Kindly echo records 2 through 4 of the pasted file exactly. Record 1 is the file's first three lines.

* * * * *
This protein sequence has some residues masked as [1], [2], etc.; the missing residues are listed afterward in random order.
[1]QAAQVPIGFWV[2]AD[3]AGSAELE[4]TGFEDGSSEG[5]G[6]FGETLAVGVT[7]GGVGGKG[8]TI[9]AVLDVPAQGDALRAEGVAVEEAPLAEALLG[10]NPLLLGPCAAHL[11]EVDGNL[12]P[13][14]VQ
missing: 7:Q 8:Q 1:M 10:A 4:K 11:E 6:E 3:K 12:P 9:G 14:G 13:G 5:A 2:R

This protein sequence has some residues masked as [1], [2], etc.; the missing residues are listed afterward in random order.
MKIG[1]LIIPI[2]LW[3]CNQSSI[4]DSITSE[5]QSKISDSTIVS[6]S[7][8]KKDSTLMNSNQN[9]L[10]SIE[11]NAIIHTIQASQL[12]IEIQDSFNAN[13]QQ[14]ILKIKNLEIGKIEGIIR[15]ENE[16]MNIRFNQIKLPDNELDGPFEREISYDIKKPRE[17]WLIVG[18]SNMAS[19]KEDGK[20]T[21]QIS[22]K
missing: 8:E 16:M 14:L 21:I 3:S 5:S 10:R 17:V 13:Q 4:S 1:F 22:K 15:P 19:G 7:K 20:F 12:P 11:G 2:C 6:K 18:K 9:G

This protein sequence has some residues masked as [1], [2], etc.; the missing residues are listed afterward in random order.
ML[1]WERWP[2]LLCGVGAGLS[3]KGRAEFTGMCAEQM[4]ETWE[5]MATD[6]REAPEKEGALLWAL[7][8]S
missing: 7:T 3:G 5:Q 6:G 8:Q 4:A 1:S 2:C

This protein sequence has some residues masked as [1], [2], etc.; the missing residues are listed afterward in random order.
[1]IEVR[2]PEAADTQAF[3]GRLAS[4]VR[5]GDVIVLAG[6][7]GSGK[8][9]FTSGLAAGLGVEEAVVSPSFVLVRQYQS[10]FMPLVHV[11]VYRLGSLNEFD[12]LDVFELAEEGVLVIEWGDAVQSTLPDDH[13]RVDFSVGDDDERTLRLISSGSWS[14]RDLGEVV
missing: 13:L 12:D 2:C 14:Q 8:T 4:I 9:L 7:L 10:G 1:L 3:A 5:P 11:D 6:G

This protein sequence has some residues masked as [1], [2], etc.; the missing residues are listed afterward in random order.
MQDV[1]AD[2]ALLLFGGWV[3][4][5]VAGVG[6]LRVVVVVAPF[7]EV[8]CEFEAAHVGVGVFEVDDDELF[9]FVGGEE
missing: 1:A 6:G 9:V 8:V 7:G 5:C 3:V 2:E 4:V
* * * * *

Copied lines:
This protein sequence has some residues masked as [1], [2], etc.; the missing residues are listed afterward in random order.
MKIG[1]LIIPI[2]LW[3]CNQSSI[4]DSITSE[5]QSKISDSTIVS[6]S[7][8]KKDSTLMNSNQN[9]L[10]SIE[11]NAIIHTIQASQL[12]IEIQDSFNAN[13]QQ[14]ILKIKNLEIGKIEGIIR[15]ENE[16]MNIRFNQIKLPDNELDGPFEREISYDIKKPRE[17]WLIVG[18]SNMAS[19]KEDGK[20]T[21]QIS[22]K
missing: 8:E 16:M 14:L 21:I 3:S 5:S 10:R 17:V 13:Q 4:S 1:F 22:K 15:P 19:G 7:K 20:F 12:P 11:G 2:C 6:K 18:K 9:G

This protein sequence has some residues masked as [1], [2], etc.; the missing residues are listed afterward in random order.
ML[1]WERWP[2]LLCGVGAGLS[3]KGRAEFTGMCAEQM[4]ETWE[5]MATD[6]REAPEKEGALLWAL[7][8]S
missing: 7:T 3:G 5:Q 6:G 8:Q 4:A 1:S 2:C

This protein sequence has some residues masked as [1], [2], etc.; the missing residues are listed afterward in random order.
[1]IEVR[2]PEAADTQAF[3]GRLAS[4]VR[5]GDVIVLAG[6][7]GSGK[8][9]FTSGLAAGLGVEEAVVSPSFVLVRQYQS[10]FMPLVHV[11]VYRLGSLNEFD[12]LDVFELAEEGVLVIEWGDAVQSTLPDDH[13]RVDFSVGDDDERTLRLISSGSWS[14]RDLGEVV
missing: 13:L 12:D 2:C 14:Q 8:T 4:I 9:L 7:L 10:G 1:L 3:A 5:P 11:D 6:G